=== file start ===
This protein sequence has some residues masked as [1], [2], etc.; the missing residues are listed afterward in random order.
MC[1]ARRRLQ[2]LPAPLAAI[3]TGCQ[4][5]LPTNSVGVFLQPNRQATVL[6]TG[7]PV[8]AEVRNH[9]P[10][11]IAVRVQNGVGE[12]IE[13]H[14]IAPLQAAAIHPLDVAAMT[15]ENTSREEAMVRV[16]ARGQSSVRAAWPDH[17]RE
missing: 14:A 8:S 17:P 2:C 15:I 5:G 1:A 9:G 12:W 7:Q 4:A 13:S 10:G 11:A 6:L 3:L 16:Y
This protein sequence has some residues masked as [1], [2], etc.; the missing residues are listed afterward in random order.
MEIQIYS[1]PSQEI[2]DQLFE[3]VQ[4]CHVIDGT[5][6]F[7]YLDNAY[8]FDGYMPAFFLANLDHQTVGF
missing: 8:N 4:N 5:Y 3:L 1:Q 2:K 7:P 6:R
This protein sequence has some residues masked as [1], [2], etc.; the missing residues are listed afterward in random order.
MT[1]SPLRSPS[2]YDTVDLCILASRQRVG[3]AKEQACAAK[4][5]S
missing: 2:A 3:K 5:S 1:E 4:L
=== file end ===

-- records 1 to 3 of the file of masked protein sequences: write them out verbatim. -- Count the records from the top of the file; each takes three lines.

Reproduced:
This protein sequence has some residues masked as [1], [2], etc.; the missing residues are listed afterward in random order.
MC[1]ARRRLQ[2]LPAPLAAI[3]TGCQ[4][5]LPTNSVGVFLQPNRQATVL[6]TG[7]PV[8]AEVRNH[9]P[10][11]IAVRVQNGVGE[12]IE[13]H[14]IAPLQAAAIHPLDVAAMT[15]ENTSREEAMVRV[16]ARGQSSVRAAWPDH[17]RE
missing: 14:A 8:S 17:P 2:C 15:I 5:G 1:A 9:G 12:W 7:Q 4:A 13:S 10:G 11:A 6:L 3:L 16:Y
This protein sequence has some residues masked as [1], [2], etc.; the missing residues are listed afterward in random order.
MEIQIYS[1]PSQEI[2]DQLFE[3]VQ[4]CHVIDGT[5][6]F[7]YLDNAY[8]FDGYMPAFFLANLDHQTVGF
missing: 8:N 4:N 5:Y 3:L 1:Q 2:K 7:P 6:R
This protein sequence has some residues masked as [1], [2], etc.; the missing residues are listed afterward in random order.
MT[1]SPLRSPS[2]YDTVDLCILASRQRVG[3]AKEQACAAK[4][5]S
missing: 2:A 3:K 5:S 1:E 4:L